It Takes More Than Technology to Knock Down a Silo

Steven Hill
Steven Hill

Summary Bullets:

  • The IT industry needs to acknowledge that institutional silos are a human construct rather than specifically a technology problem and realize that technology isn’t always the solution for purely human-based challenges.
  • To actually banish silos, a company needs to evolve its management philosophy and change its corporate culture from adversarial to cooperative, so that managers are no longer forced into wasteful turf wars over budgets and resources.

Many vendors are still using the ‘break down the IT silos’ message to sell their convergence message. Silos are not a new idea – I first learned of them over 20 years ago – and I believe they are not necessarily a byproduct of technology. Silos develop in every corporate environment through a combination of groups that are tasked with substantially different missions and driven by the competitive forces of budgeting, corporate power, bragging rights and other territorial pressures. It is a very human condition, and as such not a problem likely to be solved by technology.

Sure, it’s easy to point at IT as a bastion of ‘silos.’ The disparate management and varying budget cycles necessary to support massive groups of servers, storage and networking over the last 20 years pretty much dictated that different teams should focus on the complexity of those tasks and look after the long-term planning, care and support of those specific entities. These were very advanced technical specialties with relatively clear demarcations, so it is no surprise that from the outside they appear as silos. But, I can assure you, those very same silos exist throughout practically every aspect of the corporate world.

In most corporations, every single department, and quite often, every single division within those departments are susceptible to the ‘silo effect.’ They all are forced to compete for the same resources as everyone else, and once they’ve received their share, they jealously guard it against encroachment from other silos. Sales vs. Marketing, Engineering vs. Development…even any product vs. any other product in the very same company; the tug of war over resources goes on and on and on. My point? Raging at silos is a lazy marketing strategy. People, not technology, create silos. Though technology might have been an instigator in the IT world, it’s still people who perpetuate these artificial divisions, and unless you fix the people problem first, you’ll only succeed in moving the silos to cover another segment.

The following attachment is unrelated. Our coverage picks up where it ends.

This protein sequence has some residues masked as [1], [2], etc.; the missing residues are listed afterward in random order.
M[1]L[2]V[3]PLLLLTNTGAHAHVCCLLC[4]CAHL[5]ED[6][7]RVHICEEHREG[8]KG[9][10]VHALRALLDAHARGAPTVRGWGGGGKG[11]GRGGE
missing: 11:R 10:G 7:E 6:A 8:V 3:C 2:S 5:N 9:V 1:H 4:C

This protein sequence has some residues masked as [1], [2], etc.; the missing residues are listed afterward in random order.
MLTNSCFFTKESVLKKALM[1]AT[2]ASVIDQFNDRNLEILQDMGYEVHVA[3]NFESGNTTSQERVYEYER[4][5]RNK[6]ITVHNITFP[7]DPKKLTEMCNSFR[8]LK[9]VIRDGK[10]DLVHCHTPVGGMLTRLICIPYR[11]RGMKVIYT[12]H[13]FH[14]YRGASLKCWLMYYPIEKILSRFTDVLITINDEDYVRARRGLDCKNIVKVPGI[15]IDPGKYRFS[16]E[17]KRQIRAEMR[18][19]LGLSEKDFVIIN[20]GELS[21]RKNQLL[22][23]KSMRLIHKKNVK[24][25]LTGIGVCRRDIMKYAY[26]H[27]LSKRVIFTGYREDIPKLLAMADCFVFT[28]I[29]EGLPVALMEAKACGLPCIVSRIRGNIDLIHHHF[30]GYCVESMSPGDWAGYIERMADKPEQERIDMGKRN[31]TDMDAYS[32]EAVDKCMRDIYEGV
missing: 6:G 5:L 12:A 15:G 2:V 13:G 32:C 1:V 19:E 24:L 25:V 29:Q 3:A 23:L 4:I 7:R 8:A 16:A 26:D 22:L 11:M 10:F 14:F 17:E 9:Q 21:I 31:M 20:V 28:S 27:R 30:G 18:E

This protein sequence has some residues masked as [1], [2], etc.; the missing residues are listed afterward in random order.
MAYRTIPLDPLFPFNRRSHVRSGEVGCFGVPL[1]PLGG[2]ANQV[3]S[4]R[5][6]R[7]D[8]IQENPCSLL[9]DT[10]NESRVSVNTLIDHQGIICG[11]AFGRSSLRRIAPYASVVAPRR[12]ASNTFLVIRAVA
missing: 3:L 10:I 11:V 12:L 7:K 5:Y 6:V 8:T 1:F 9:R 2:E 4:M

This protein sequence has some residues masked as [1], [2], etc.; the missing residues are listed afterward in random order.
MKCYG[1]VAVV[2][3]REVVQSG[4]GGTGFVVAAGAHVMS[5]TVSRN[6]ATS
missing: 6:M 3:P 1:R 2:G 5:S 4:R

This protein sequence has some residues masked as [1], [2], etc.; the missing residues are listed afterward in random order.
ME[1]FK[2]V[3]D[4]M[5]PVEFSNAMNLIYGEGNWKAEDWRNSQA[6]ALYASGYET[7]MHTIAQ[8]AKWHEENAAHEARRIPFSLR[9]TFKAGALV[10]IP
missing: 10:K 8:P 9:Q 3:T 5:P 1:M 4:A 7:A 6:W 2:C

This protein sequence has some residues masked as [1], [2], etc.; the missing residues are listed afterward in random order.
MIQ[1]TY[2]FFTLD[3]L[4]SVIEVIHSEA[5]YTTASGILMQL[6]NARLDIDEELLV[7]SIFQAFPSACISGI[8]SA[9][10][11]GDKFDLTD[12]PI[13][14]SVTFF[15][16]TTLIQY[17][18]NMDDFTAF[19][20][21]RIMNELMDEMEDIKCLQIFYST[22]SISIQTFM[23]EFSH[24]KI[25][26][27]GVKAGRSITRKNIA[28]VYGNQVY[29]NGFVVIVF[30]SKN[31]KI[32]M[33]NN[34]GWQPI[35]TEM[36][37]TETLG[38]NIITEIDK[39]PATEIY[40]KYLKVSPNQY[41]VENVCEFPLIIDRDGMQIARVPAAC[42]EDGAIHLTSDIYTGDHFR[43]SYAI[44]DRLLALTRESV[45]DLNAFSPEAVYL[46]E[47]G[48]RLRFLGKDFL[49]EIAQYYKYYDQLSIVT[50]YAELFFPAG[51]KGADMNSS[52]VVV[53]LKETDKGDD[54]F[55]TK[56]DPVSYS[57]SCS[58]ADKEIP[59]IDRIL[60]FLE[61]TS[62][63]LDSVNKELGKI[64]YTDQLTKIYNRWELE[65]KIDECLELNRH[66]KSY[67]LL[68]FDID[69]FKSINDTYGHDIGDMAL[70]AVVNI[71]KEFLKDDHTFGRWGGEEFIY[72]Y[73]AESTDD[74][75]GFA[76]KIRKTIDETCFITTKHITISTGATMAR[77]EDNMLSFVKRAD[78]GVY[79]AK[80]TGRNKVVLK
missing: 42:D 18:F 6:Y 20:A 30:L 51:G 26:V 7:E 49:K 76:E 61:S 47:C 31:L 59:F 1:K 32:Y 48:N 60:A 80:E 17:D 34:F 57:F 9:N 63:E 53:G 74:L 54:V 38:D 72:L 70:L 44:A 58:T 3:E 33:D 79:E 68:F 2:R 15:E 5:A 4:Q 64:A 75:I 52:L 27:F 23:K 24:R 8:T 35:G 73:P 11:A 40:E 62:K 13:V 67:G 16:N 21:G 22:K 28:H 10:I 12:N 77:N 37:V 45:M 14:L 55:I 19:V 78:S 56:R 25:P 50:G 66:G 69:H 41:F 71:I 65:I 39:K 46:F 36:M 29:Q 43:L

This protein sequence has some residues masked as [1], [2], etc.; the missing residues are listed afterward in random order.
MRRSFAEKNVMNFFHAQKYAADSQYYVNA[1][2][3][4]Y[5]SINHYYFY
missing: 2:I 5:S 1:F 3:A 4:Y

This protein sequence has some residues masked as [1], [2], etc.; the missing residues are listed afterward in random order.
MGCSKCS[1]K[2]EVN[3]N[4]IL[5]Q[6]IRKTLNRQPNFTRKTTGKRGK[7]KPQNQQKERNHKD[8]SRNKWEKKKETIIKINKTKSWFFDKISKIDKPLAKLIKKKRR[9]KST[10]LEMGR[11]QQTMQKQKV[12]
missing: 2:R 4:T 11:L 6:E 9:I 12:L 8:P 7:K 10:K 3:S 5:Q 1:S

I’m not saying that defeating the silo mentality is impossible; I’m just saying that maybe it takes more than buying a different version of server, or networking, or storage to actually solve the problem. Sure, there are a number of great new technologies that will change the way IT does things, but don’t forget there are vendors that will do anything they can to get your attention, including throwing your staff right under the bus if they have to. If you’re truly interested in adopting a new platform, talk to your team about it, honestly listen and don’t immediately assume that they’re only interested in protecting their jobs. Many of the IT people I speak with on the ground are actually interested in doing the right thing, but are often so busy keeping the wheels on that nobody has the time to even look at new ways of doing things, much less put together a slick presentation. Engage your IT group and make them part of the decision. So, when you’re considering your next change, or when some vendor’s poking you in the eye with a silo, take a minute to step back and look to see if your technology choices are really the problem, or if you may be the one propping up the silo.

What do you think?

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